Strong & Proud Series by Scott Denny

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This series was taken at the Oneida Tribe of Indians of Wisconsin 37th Annual Pow Wow. Dancers come from around the United States and Canada to particpate in this July 4th weekend celebration of strenght and endurance.

The Oneida settled in Wisconsin around the 1820’s. By 1838 the Treaty the Oneida was signed identifying a reservation of a little over 66,000 acres.

The US Government was not satisfied with secluding Indian tribes to reservations. In 1891 the Dawes Allottment Act was passed which took away land owership from the tribe as a whole and divided it amongst its members.

The effect?

The land granted to most allottees was not sufficient for economic viability, and division of land between heirs upon the allottees’ deaths resulted in land fractionalization. Most allotment land, which could be sold after a statutory period of 25 years, was eventually sold to non-Native buyers at bargain prices. Additionally, land deemed to be “surplus” beyond what was needed for allotment was opened to white settlers, though the profits from the sales of these lands were often invested in programs meant to aid the American Indians. Native Americans lost, over the 47 years of the Act’s life, about 90 million acres (360,000 km²) of treaty land, or about two-thirds of the 1887 land base. About 90,000 Indians were made landless.

As years passed the Oneida went from owning a little over 66,000 acres to owning as little as around 200 acres. Today we own near 23,000 acres of the original land.

Prior to the settling of Europeans, natives,of later known America, occupied land but did not own it. In the 1800’s indigenous people paid with thier lives, dignity, integrity, and identity only to be placed on reservations that had land they could not hunt or farm with any respectful success. They life they had known for centuries was gone.

Attending a pow-wow gives you a glimpse of indigenous ways. It is a celebration of strength and the ability to endure.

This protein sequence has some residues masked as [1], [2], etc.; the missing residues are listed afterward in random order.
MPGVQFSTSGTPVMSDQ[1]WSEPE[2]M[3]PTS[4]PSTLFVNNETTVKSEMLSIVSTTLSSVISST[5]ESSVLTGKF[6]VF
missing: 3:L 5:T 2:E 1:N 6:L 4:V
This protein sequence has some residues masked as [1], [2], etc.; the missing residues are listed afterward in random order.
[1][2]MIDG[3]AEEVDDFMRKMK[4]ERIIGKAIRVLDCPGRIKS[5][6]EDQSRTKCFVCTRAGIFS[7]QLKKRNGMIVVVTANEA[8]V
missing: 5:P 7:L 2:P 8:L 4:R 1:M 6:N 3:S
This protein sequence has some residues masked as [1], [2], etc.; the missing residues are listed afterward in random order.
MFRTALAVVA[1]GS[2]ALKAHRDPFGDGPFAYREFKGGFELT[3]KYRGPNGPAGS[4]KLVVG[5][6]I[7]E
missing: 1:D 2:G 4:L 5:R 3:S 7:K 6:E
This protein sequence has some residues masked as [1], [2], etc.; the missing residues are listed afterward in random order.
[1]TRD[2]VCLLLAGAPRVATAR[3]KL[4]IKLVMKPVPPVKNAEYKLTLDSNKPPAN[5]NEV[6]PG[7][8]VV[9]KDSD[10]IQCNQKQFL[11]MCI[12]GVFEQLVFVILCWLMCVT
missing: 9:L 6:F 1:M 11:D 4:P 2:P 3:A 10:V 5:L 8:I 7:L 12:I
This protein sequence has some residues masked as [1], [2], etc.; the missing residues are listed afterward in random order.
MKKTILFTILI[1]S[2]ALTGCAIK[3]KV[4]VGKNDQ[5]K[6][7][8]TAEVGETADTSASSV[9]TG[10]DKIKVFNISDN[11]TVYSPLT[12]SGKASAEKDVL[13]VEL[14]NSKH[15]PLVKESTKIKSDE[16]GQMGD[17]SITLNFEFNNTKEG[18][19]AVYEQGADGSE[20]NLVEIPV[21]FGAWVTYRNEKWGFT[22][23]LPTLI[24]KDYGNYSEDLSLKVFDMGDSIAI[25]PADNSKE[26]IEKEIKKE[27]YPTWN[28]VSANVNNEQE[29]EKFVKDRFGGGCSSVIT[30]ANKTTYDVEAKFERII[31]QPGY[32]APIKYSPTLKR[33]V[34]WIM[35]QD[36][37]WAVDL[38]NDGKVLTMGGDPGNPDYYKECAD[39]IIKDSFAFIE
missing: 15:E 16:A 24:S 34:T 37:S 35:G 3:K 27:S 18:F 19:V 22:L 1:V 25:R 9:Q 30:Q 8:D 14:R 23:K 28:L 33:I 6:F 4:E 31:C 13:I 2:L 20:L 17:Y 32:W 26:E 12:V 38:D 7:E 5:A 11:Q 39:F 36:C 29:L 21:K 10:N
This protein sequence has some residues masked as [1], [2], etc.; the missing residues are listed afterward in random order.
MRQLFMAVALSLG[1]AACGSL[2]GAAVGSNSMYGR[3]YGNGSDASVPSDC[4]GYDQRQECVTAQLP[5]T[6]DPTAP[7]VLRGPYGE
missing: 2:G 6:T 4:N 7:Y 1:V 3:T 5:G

Although my spirtiual beliefs differ from the Oneida way, I am proud to be Oneida. I am proud to be a descendant of those indigenous to the land called the USA.

As an Oneida, I am proud that our people have stood by the side of the US Governement in every single war. Although I have never served, I am proud. The Oneida have always strived to be good neighbors.

If you ever get a chance to attend a pow-wow, do so. The natives dancing are direct descendants of the native people originally occupying this land called the USA.

Before there were African Americans, Asian Americans, Hispanic Americans, there were the indigenous people of this land.

They paid dearly as this land was overtaken and converted to the USA. Nevertheless, even though we do not get the air play like other minorites, we stand strong and proud.

Thank you.


lobo2006, strong_and_proud, people, bw

Scott is a self taught photographer that loves to share the moments in time he captures with his camera. Having a preference for wildlife and nature, Scott keeps his work diverse by photographing a variety of subjects.

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  • eaglewatcher
    eaglewatcheralmost 5 years ago

    Scott, your work is stunning — incredible imagery and history

  • Thank you very much Mike. I am very pleased with this series. It has been very popular and also educational to many. I appreciate your taking the time to view and comment.

    – Scott Denny

  • Kim  Calvert
    Kim Calvertalmost 5 years ago

    This is so fantastic..I love this.

  • Thank you very much. Please do check out more of the series and some of my other work.

    – Scott Denny

  • Joanne  Bradley
    Joanne Bradleyalmost 5 years ago

    Absolutely amazing portrait! Moving and informative commentary! I have been to a few pow wows, unfortunately a few years back in Ontario, and was always mesmerized by the beautiful spirit and grace of the dancers!

  • Thank you very much. I am very happy to have put this series together and added the narrative. I am proud to be an Oneida.

    – Scott Denny

  • Jean Hildebrant
    Jean Hildebrantalmost 5 years ago

    What a handsome young man, Scott! Love the softness of the effect you put on this too. Looks great in B&W

  • Thank you very much. I appreciate your taking time to comment.

    – Scott Denny

  • Rosemaree
    Rosemareealmost 5 years ago

    This series is offers such a wonderful look into the beautiful culture of the Native people..
    Well done…

  • EchoNorth
    EchoNorthalmost 5 years ago

    This is marvelous- great sense of motion!

  • Nora Caswell
    Nora Caswellalmost 5 years ago

    Great shot!

  • Martina Fagan
    Martina Faganalmost 5 years ago

    A stunning shot Scott

  • Thank you very much.

    – Scott Denny

  • Trish Hamilton
    Trish Hamiltonalmost 5 years ago

    This is fantastic!

  • Thank you. I hope you get a chance to view some of my other pieces.

    – Scott Denny

  • Dawn B Davies-McIninch
    Dawn B Davies-...almost 5 years ago

    Congratulations, your image has been

  • Thank you so much. Did not see that one coming. You have been very supportive of my work…Thank you!

    – Scott Denny

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